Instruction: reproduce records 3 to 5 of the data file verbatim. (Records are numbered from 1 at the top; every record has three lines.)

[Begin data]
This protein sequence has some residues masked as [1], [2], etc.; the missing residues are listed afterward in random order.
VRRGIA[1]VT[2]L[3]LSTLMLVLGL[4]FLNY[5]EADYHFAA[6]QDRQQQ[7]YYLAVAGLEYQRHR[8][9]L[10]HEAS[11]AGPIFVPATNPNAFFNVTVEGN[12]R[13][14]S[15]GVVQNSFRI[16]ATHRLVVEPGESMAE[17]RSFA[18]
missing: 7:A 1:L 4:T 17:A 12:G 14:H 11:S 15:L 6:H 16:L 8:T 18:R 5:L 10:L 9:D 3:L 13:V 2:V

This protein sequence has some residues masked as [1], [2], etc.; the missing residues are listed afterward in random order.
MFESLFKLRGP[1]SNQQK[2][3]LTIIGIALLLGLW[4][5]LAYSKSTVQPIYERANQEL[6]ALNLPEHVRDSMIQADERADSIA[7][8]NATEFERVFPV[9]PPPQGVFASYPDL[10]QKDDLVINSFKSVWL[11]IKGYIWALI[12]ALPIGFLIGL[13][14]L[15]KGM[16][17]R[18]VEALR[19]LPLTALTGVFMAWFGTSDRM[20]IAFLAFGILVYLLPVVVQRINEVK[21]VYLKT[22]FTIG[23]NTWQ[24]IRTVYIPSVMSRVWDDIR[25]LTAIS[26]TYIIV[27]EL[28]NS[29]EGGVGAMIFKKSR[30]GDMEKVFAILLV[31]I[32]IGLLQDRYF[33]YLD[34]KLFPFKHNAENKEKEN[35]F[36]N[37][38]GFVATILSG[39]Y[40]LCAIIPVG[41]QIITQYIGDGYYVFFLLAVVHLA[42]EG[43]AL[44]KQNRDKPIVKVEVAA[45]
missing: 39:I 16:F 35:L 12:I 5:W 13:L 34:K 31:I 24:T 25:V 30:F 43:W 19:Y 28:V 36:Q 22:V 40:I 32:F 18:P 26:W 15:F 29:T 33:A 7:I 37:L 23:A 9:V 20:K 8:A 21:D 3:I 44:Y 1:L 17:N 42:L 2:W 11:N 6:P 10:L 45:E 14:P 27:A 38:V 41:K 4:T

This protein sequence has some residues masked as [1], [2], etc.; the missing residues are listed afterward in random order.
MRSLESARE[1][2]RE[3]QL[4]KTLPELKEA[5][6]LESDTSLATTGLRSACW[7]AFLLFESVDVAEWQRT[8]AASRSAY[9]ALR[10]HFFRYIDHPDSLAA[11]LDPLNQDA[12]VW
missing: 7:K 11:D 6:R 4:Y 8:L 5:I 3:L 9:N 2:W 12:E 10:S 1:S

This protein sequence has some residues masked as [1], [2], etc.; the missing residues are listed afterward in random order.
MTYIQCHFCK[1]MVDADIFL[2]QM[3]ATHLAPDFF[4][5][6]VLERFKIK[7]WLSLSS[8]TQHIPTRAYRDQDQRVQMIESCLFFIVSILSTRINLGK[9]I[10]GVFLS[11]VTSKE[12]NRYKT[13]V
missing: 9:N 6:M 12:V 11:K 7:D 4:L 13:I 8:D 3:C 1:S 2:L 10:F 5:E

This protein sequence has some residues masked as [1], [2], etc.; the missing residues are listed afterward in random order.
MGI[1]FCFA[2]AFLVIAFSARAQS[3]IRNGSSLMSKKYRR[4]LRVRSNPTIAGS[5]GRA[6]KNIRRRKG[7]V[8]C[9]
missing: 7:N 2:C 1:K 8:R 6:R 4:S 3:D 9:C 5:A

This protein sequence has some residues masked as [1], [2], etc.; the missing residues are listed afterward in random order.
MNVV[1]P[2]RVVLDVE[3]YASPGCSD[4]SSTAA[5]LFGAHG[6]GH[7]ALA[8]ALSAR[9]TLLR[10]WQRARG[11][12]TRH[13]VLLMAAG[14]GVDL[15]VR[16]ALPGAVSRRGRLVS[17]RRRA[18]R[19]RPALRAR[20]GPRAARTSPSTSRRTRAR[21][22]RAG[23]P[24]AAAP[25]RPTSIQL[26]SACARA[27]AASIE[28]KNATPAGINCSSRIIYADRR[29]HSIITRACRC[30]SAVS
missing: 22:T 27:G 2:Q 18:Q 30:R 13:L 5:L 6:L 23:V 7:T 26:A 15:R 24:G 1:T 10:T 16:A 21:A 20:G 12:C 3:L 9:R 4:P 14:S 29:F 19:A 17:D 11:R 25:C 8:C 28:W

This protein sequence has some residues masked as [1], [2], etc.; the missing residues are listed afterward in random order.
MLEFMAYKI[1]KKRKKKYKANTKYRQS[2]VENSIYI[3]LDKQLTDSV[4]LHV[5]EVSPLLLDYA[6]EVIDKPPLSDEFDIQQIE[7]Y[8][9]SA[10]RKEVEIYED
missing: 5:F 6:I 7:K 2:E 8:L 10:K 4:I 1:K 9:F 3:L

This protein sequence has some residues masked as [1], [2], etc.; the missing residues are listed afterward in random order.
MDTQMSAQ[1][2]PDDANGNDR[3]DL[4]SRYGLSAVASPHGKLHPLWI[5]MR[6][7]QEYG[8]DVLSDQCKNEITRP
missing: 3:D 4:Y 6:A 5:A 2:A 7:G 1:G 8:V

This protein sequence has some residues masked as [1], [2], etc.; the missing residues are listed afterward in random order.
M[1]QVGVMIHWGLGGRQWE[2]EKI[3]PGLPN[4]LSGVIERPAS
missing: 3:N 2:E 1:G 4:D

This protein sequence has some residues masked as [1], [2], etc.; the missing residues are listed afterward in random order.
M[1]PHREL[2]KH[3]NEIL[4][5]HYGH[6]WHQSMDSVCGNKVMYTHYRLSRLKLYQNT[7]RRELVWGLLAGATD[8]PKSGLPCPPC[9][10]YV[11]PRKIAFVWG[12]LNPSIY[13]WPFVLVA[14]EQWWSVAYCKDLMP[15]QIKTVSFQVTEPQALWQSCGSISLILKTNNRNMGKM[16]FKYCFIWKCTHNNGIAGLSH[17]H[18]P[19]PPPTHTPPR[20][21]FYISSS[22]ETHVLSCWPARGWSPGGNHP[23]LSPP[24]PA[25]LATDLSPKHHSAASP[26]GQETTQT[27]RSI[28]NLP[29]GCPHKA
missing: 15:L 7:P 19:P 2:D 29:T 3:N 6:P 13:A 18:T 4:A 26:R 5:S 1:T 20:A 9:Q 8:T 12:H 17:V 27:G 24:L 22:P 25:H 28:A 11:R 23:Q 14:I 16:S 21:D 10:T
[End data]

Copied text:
This protein sequence has some residues masked as [1], [2], etc.; the missing residues are listed afterward in random order.
MRSLESARE[1][2]RE[3]QL[4]KTLPELKEA[5][6]LESDTSLATTGLRSACW[7]AFLLFESVDVAEWQRT[8]AASRSAY[9]ALR[10]HFFRYIDHPDSLAA[11]LDPLNQDA[12]VW
missing: 7:K 11:D 6:R 4:Y 8:L 5:I 3:L 9:N 2:W 12:E 10:S 1:S

This protein sequence has some residues masked as [1], [2], etc.; the missing residues are listed afterward in random order.
MTYIQCHFCK[1]MVDADIFL[2]QM[3]ATHLAPDFF[4][5][6]VLERFKIK[7]WLSLSS[8]TQHIPTRAYRDQDQRVQMIESCLFFIVSILSTRINLGK[9]I[10]GVFLS[11]VTSKE[12]NRYKT[13]V
missing: 9:N 6:M 12:V 11:K 7:D 4:L 13:I 8:D 3:C 1:S 2:L 10:F 5:E

This protein sequence has some residues masked as [1], [2], etc.; the missing residues are listed afterward in random order.
MGI[1]FCFA[2]AFLVIAFSARAQS[3]IRNGSSLMSKKYRR[4]LRVRSNPTIAGS[5]GRA[6]KNIRRRKG[7]V[8]C[9]
missing: 7:N 2:C 1:K 8:R 6:R 4:S 3:D 9:C 5:A